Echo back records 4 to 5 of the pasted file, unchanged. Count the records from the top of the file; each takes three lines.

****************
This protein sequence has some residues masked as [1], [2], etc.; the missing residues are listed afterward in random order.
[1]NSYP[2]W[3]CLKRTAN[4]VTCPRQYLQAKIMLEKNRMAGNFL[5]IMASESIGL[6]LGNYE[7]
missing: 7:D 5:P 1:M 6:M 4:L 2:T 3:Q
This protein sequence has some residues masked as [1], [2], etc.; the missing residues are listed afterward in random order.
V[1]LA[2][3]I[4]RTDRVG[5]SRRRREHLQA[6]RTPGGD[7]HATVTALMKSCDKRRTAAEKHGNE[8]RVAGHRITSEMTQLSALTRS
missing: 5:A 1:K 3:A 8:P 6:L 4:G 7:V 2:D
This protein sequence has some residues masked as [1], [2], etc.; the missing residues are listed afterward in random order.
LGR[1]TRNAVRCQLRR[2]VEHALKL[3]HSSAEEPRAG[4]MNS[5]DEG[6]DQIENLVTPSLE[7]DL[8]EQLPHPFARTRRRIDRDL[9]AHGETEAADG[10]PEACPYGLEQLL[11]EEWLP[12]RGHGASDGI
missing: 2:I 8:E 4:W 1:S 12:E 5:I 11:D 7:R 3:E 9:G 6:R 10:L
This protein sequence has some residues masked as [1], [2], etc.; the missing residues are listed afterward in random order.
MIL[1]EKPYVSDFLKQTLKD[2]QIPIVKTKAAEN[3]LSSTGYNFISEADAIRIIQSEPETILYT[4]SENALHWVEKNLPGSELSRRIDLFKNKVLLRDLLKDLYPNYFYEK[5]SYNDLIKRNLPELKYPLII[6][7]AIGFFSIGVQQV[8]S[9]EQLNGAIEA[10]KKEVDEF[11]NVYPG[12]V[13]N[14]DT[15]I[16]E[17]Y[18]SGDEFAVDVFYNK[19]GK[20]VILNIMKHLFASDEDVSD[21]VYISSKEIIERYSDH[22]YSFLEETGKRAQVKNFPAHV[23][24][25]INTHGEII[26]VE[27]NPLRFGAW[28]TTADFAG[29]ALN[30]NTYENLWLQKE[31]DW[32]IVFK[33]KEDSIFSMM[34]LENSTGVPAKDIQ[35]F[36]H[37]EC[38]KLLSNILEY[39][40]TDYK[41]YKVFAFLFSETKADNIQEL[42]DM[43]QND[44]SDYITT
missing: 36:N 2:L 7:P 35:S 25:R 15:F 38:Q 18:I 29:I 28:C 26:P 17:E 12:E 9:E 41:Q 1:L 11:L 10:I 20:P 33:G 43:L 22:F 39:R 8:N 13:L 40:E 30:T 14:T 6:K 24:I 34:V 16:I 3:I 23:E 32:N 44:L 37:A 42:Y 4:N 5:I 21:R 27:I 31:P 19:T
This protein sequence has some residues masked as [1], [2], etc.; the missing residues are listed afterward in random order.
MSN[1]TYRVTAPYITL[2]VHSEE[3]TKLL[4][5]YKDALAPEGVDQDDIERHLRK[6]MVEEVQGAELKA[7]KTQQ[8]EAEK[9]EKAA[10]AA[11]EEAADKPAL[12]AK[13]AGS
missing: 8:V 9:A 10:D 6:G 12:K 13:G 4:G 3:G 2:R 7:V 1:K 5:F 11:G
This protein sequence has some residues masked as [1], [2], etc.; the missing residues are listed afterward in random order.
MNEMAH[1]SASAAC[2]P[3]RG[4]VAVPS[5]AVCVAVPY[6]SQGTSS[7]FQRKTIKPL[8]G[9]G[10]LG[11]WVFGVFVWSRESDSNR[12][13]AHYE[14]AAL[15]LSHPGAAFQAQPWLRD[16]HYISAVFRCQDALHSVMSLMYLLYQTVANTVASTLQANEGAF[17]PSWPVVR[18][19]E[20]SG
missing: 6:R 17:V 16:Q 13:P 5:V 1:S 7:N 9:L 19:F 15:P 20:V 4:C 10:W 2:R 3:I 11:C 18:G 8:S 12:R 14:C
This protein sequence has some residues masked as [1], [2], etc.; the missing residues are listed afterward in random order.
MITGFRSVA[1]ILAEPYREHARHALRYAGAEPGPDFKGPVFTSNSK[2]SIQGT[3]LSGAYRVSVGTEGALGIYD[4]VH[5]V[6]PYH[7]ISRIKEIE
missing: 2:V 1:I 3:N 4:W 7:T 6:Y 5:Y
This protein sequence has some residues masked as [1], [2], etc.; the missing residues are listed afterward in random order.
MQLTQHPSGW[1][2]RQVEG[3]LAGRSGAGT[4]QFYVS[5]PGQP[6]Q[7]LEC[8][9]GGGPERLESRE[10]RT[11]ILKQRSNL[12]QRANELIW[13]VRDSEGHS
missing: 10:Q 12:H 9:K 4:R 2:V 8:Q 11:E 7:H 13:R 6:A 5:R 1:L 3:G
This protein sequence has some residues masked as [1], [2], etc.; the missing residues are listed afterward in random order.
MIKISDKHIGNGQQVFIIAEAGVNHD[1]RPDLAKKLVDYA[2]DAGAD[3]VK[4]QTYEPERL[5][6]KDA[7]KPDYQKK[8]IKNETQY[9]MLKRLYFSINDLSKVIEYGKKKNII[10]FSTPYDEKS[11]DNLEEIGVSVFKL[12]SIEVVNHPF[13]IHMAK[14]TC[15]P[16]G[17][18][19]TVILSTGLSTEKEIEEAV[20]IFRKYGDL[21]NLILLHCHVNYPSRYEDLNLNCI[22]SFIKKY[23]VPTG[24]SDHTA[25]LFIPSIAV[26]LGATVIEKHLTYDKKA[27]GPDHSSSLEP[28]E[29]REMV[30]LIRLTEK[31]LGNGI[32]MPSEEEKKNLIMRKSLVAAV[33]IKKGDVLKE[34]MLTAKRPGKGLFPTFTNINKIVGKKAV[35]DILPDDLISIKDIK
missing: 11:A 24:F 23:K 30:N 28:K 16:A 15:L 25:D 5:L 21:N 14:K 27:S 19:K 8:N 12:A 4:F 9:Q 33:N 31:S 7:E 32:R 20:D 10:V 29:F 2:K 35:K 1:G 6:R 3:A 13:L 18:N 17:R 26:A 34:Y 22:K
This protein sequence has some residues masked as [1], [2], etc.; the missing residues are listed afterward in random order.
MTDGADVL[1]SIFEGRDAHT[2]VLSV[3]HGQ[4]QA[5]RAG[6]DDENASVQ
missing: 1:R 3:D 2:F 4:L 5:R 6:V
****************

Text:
This protein sequence has some residues masked as [1], [2], etc.; the missing residues are listed afterward in random order.
MIL[1]EKPYVSDFLKQTLKD[2]QIPIVKTKAAEN[3]LSSTGYNFISEADAIRIIQSEPETILYT[4]SENALHWVEKNLPGSELSRRIDLFKNKVLLRDLLKDLYPNYFYEK[5]SYNDLIKRNLPELKYPLII[6][7]AIGFFSIGVQQV[8]S[9]EQLNGAIEA[10]KKEVDEF[11]NVYPG[12]V[13]N[14]DT[15]I[16]E[17]Y[18]SGDEFAVDVFYNK[19]GK[20]VILNIMKHLFASDEDVSD[21]VYISSKEIIERYSDH[22]YSFLEETGKRAQVKNFPAHV[23][24][25]INTHGEII[26]VE[27]NPLRFGAW[28]TTADFAG[29]ALN[30]NTYENLWLQKE[31]DW[32]IVFK[33]KEDSIFSMM[34]LENSTGVPAKDIQ[35]F[36]H[37]EC[38]KLLSNILEY[39][40]TDYK[41]YKVFAFLFSETKADNIQEL[42]DM[43]QND[44]SDYITT
missing: 36:N 2:L 7:P 35:S 25:R 15:F 38:Q 18:I 29:I 28:C 26:P 17:E 12:E 9:E 41:Q 1:L 11:L 10:I 20:P 33:G 43:L 22:F 39:R 8:N 13:L 40:E 30:T 14:T 6:K 24:I 34:V 16:I 3:I 23:E 32:N 44:L 37:A 42:Y 4:N 5:I 21:R 27:I 31:P 19:T
This protein sequence has some residues masked as [1], [2], etc.; the missing residues are listed afterward in random order.
MSN[1]TYRVTAPYITL[2]VHSEE[3]TKLL[4][5]YKDALAPEGVDQDDIERHLRK[6]MVEEVQGAELKA[7]KTQQ[8]EAEK[9]EKAA[10]AA[11]EEAADKPAL[12]AK[13]AGS
missing: 8:V 9:A 10:D 6:G 12:K 13:G 4:G 3:G 2:R 7:V 1:K 5:F 11:G